• Continue harvesting and storing sound fruit and check apples and pears in store and remove any that are rotting
  • Check tree ties, stakes and rabbit guards on fruit trees
  • This is a good time to lift and re-plant soft fruit bushes
  • Begin planting fruit trees, bushes and canes as soon after leaf fall as possible
  • Buy fruit trees and bushes now
  • Prune vines as soon as possible after leaf fall.
  • DON’T cut down autumn fruiting raspberry canes now. Leave them till February.
  • Winter prune apples and pears between now and next March

Need more advice? Post a question on our Facebook page or pop into the garden centre and talk to a member of our experienced garden team.

White & Green Planting Scheme

Part or full shade and fairly heavy soil would suit these plants best. You will get flowers from April through to October and although the Pulmonaria is a blue flower, the silver foliage looks good all season and nothing else is in flower at the same time.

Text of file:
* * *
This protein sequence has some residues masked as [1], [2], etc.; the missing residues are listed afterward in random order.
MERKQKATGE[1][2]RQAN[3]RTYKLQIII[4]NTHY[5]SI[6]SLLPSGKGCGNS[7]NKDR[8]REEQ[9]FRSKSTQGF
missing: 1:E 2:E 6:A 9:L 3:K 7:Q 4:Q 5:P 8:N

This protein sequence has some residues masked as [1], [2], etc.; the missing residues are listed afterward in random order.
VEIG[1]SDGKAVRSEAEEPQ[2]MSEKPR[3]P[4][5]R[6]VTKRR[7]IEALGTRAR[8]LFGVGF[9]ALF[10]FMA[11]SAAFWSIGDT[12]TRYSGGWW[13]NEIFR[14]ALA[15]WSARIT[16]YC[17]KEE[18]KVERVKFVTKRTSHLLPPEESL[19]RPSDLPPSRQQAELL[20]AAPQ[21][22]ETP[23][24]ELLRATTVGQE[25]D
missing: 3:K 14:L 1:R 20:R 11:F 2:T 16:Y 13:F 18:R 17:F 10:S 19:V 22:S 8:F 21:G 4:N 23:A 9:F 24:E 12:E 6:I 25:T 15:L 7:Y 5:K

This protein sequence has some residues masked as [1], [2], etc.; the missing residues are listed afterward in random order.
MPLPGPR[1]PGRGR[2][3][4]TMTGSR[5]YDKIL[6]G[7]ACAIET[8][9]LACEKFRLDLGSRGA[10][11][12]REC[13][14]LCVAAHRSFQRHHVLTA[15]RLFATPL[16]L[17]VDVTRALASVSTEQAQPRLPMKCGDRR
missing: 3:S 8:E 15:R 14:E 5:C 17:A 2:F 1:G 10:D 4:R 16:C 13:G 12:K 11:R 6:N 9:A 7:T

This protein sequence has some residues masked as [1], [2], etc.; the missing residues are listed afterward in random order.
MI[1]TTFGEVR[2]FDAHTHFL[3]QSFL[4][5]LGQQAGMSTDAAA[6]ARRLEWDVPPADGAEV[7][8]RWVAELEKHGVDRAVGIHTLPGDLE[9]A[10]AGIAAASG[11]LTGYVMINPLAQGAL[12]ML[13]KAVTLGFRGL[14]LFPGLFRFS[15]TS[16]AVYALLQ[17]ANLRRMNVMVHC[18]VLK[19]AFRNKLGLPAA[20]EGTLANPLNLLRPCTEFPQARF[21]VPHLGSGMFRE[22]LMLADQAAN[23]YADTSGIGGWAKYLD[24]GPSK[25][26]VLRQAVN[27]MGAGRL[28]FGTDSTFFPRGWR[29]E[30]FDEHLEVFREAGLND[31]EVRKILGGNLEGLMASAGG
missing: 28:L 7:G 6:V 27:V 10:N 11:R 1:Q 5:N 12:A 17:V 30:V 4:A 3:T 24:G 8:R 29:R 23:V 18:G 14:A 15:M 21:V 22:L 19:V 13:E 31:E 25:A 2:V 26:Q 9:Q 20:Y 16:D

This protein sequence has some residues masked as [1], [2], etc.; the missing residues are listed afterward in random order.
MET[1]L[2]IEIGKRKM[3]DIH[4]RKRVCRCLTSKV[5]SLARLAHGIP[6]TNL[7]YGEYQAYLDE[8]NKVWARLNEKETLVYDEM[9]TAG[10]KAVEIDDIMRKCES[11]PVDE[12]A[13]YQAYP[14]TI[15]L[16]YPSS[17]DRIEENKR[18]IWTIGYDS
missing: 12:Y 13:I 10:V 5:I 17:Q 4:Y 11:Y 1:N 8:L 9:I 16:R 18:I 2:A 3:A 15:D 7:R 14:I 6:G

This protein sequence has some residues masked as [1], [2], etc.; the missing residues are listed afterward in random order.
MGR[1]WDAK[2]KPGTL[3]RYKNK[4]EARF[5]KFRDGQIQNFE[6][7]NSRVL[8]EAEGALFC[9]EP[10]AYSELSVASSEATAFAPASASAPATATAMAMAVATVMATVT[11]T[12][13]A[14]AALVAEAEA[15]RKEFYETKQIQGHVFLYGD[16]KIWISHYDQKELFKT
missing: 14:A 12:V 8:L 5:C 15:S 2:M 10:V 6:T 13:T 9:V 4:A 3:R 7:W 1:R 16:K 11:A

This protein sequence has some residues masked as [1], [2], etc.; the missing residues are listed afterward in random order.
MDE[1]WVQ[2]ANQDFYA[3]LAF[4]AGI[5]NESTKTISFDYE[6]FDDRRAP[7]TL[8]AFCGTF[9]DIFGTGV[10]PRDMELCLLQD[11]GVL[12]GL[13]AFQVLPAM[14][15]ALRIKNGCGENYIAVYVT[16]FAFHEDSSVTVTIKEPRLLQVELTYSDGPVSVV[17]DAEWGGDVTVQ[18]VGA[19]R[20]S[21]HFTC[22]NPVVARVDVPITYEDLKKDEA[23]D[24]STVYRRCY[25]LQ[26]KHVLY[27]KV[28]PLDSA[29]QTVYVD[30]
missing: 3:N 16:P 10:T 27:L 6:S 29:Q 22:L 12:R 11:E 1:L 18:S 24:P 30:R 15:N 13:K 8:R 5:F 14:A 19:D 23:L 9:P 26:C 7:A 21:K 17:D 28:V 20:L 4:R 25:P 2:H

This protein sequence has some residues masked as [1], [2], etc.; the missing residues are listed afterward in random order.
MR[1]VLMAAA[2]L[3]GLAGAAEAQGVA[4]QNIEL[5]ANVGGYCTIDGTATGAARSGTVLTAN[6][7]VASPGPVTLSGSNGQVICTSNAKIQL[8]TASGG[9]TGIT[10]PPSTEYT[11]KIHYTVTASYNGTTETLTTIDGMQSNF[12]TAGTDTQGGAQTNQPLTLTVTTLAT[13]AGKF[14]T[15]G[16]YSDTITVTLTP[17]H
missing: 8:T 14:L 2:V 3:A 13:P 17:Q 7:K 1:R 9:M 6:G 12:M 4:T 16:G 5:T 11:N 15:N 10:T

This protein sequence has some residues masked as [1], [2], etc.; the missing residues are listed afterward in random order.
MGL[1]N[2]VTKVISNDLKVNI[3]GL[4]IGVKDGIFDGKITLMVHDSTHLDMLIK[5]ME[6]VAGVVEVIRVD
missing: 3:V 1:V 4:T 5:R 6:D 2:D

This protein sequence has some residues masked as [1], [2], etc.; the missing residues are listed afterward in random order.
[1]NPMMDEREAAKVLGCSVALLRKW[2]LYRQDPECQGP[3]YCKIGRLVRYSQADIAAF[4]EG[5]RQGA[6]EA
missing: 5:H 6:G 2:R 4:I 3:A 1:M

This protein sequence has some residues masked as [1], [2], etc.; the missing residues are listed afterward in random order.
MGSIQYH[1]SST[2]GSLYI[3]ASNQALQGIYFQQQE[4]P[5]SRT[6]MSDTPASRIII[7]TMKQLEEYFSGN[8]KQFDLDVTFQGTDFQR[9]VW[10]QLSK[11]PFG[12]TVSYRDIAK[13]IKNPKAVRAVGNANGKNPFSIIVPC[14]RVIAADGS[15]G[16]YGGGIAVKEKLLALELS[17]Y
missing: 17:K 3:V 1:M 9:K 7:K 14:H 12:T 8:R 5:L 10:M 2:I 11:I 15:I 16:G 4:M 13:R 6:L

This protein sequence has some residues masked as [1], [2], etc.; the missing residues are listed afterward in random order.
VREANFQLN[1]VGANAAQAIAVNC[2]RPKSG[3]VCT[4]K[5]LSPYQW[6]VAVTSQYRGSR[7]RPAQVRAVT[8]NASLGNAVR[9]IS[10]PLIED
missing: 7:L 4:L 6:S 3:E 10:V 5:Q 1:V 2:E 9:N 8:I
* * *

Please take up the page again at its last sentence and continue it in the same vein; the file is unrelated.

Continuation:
You will get a second flowering from the Astrantia if you cut it back immediately after the first flush of flowers has finished. Protect the crown of the Zantedeschia in freezing weather by covering with straw or a thick mulch of compost. This planting scheme with white flowers is perfect for heavy soil.

Download this PDF to print out: White & Green Planting Scheme

What to do in your garden in November

October continued as a mild month with just the occasional reminder that winter is fast approaching. However, as we enter November, the clocks have gone back, the nights are drawing in. It’s a good time to take stock, get those autumn jobs done and start planning for next year. Here is our rundown of things to keep you busy in your garden through out November.

General jobs to do this month

  • Clear up leaves from lawns, ponds and beds – use them to make leaf mould which will add structure and organic matter to your soil
  • Make sure that any containers and pots are raised onto pot feet to prevent water-logging as the weather gets wetter and colder.